Search engine optimisation (SEO) raises your book’s visibility in online searches. Typical categories of internet book searches include: random searching, searching for favourite authors to see what else pops up, searching for niche topics, and genre-driven searches based on bestsellers in favourite categories. Careful inclusion of metadata (essential book information including title, author, blurb, publication date, publisher and price) at every opportunity is vital, as is an awareness of BISAC codes (industry-approved list of subject descriptors) will maximise your book’s discoverability online. The more you feed your metadata to printing and distribution services, the more is fed to bookselling databases including libraries and retailers, and the greater your online visibility will be.
Compose a press release and disseminate it as widely as possible, both online through your social media platforms and at your book launch. Use a single page (500 words maximum) and include a high-resolution front cover image, a strong and succinct blurb, an author bio, review highlights and links to any interviews or adverts. Write a strong headline and use the ‘hook factor’; that is, get to the point in the first sentence, answering the five W’s (who, what, when, why and where). Keep your language direct and conversational, use quotes and bullet lists, and include your contact details.
Create (or commission) a book trailer with carefully selected visuals, script and music. Keep it brief (maximum 90 seconds) and post it on your website as well as distributing it on YouTube and your social media platforms. Used strategically, a book trailer can reach many viewers who may otherwise not hear about it and push up your book’s visibility.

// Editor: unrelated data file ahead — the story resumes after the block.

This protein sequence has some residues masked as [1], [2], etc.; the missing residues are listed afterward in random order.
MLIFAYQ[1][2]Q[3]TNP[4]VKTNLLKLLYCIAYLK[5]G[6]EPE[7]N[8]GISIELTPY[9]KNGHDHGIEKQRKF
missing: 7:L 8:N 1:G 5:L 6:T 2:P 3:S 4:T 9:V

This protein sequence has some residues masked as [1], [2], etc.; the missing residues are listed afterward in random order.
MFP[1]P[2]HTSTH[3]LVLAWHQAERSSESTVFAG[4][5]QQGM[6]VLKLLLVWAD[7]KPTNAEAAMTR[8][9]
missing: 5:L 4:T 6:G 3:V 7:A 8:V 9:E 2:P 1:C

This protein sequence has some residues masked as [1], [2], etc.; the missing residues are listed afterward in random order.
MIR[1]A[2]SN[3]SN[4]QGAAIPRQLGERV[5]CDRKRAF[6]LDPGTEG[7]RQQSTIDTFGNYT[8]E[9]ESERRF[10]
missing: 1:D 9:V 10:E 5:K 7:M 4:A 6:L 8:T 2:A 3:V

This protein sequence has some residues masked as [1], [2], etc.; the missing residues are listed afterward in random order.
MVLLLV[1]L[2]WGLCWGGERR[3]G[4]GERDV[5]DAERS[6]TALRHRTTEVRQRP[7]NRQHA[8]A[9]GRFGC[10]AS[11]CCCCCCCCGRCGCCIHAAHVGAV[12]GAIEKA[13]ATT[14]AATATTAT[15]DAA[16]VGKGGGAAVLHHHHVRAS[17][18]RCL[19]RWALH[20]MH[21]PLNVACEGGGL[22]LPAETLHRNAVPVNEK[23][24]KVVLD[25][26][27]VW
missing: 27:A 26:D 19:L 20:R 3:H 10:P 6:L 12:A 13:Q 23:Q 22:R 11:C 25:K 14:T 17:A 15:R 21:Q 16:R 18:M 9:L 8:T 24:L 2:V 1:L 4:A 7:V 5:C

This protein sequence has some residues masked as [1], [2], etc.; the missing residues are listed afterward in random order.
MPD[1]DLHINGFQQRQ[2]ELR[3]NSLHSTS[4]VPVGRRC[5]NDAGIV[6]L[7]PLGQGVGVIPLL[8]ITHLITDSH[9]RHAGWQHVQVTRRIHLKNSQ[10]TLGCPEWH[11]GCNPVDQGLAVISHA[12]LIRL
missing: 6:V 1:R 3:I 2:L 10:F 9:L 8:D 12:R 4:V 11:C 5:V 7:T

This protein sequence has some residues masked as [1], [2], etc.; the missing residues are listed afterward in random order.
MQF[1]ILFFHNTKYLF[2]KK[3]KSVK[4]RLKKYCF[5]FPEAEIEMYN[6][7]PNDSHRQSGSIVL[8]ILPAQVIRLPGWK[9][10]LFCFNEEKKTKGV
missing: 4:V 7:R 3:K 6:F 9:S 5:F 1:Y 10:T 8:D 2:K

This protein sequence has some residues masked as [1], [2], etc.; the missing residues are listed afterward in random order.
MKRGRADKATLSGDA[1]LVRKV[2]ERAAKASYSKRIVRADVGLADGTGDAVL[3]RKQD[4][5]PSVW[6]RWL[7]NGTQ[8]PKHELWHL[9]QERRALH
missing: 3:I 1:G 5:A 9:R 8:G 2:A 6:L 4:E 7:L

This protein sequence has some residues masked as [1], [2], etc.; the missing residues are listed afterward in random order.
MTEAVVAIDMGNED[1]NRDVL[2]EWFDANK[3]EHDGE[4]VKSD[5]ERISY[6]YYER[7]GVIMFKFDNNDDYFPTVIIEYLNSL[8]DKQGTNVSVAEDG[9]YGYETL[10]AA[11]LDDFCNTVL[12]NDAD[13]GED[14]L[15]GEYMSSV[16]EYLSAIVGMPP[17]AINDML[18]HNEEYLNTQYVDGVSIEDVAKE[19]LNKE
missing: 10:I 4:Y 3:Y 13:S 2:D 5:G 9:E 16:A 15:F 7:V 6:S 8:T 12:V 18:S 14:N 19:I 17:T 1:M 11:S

Social media platforms
More than anything else, social media has changed the dynamics of book promotion, putting it firmly within reach of each author. So, cultivate a presence on social media platforms such as Facebook, Twitter, LinkedIn, Instagram and Pinterest. Join appropriate groups, both literary and promotional, and engage with other like authors. Take the same interest in the work of others that you would like your book to receive; seek to forge genuine relationships rather than simply accruing friends, followers or likes. Post regularly, being careful to follow the rules regarding posting promotional material, or material that may be viewed as such.
Amazon and Goodreads
Join Amazon, the world’s biggest online store, and Goodreads, the world’s biggest book club. Create an Amazon Author Page and join the Goodreads Author Program. Depending on your budget, consider advertising your book within both forums or organising carefully timed giveaways. For your adverts to be effective, research the demographics of your audience (e.g. age, gender, language and interests) and filter them according to people’s profiles.
Last but not least, don’t ignore your local community! Contact your local libraries, bookshops or community centres to create interest in your book. There may be a centre where you could organise a launch with cut-price advance copies or offer a talk or discussion together with a book-signing. In our age where contact is increasingly virtual, meeting the author in the flesh is for most readers a powerful incentive to buy a book!